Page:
Thae Yong-ho’s memoir: some key insights from the diplomat defector

The former deputy ambassador to the UK’s book is a treasure trove for any DPRK watcher

This is the second part of a two-part series by Andrei Lankov looking at some of the most interesting revelations from the memoirs of Thae Yong-ho, one of the highest-ranking North Korean diplomats to ever defect. The book, “Cypher of the third-floor secretariat,” can be purchased here.

For the last few weeks, the bestsellers list in South Korea has been dominated by a book by Thae Yong-ho, the high-level North Korea diplomat, once a deputy ambassador in Britain, whose defection in 2016 made headlines worldwide.

Such interest is unusual: contrary to what is typically assumed in the West, the average South Korean cares little about North Korea and is remarkably disinterested in what defectors and refugees can tell us about their country.

The success of Thae’s book, then, is remarkable – more so as the book is far from being sensationalist. One does not find anything about Kim Jong Un’s personal life, and even stories of regime brutality and corruption, while present, are not that prominent.

In essence, the book is best described as a high-quality diplomatic memoir, even though it also contains roughly a hundred pages (out of 500 total) dealing with Thae’s family and background. The tone of the book – highly informative and rich in detail, but also well-balanced and analytical – makes it one of the best examples of this genre. One can easily see a disappointed and embittered but intelligent and well-informed U.S. diplomat writing a similar text after their retirement.

SURPRISINGLY BALANCED

The book is a goldmine for everyone interested in North Korean diplomacy and the country’s recent history, and its 500 pages are packed with information related to these subjects. Remarkably, Thae refuses to speculate on things he does not have first-hand knowledge of, and limits himself to things he knows directly.

To understand why Thae Yong-ho knows so much one must recall his CV. Born in 1962 to a rather humble family, he, then still a teenager, was one of few North Korean students selected to study foreign languages overseas in the 1970s.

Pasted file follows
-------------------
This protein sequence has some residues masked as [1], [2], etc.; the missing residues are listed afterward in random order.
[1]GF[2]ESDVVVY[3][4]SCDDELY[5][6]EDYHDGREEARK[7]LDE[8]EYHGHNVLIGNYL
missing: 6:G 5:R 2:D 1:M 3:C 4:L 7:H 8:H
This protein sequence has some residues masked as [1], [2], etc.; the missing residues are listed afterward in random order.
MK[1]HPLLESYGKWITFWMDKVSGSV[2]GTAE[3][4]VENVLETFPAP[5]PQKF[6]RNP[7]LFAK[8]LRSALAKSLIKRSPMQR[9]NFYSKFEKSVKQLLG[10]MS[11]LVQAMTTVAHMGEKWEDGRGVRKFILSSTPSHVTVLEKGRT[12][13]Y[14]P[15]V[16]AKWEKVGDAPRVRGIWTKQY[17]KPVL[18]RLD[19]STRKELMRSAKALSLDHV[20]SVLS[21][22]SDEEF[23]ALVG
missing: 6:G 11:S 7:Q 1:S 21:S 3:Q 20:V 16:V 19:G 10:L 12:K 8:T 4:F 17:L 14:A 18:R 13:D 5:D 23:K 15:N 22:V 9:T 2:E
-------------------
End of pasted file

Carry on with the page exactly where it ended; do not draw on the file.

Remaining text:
He graduated from a prestigious college, and embarked on a highly successful diplomatic carrier. In the 1990s he served in Scandinavia (Denmark and Sweden) and then made two tours of duty in London, in 2003-2008 and again in 2013-2016. He was then widely known as a rising star in the North Korean foreign policy bureaucracy, and some even saw him as a future deputy foreign minister or even higher.

In many regards, the tone of Thae’s memoirs differs greatly from what one would expect from a book written by a defecting official, and it is truly remarkable how favorably he describes most (indeed, nearly all) of the people with whom he worked over his long career.

For example, he writes with great sympathy about Ri Su Yong, who he knew since the days when Ri was an ambassador to Switzerland and something of a foster father to the teenage Kim Jong Un (Ri later became the foreign minister). He is described as a responsible and courageous man, sometimes ready to tell the leaders the bitter truth, albeit in the proper packaging. For example, Thae writes that it was Ri Su Yong who took the significant career risk by suggesting to Kim Jong Il that the country apply for foreign aid in the 1990s.

 

The latest from the podcast:

Political risk and investment in North Korea – MHI-NKNews Podcast ep.26 

Political risk and investment in North Korea – NKNews Podcast ep.26
Three experts discuss foreign investments and the future of the DPRK market

With genuine reform and opening up being discussed seriously in policy circles in Seoul and elsewhere, what investment opportunities and risks exist in North Korea?

South Korean wealth managers are scrambling to take advantage of the recent détente between Pyongyang and Seoul, with land values in some places near the DMZ more than doubling in the span of a few weeks. Major companies like Samsung and Hyundai have already begun rounding up research teams to explore inter-Korean economic cooperation.

In this podcast, we learn from three Korea experts about the long-term prospects and the challenges that exist for genuine change in Pyongyang.

This week’s guests:

Dr. June Park is currently a research fellow at the Key Research Institute and Northeast Asia Center of Seoul National University.

Dr. Tony Michell has been involved in projects in North Korea going back to 1993, including assisting Western investment into the free economic zone of Rajin-Sonbong.

Dr. JR Kim is Director of Planning and Research at the South Korean Ministry of Unification (MOU)’s North Korean Human Rights Center. Formerly, he was an MOU spokesperson and its Director of International Cooperation.

About the podcast: The “North Korea News Podcast” is a weekly podcast hosted exclusively by MHI-NK News, covering all things DPRK: from news to extended interview with leading experts and analysts in the field and insight from our very own journalists.

 

Top MHI-NK Stories from around the web:

N. Korea Designated as Food-shortage Nation Again (KBS)

N. Korea Designated as Food-shortage Nation Again

The Food and Agriculture Organization (FAO) of the United Nations has re-designated North Korea as a country facing a severe food shortage.

In its recent second quarter report on the world’s harvest prospects, it included the North among 39 countries in need of outside assistance.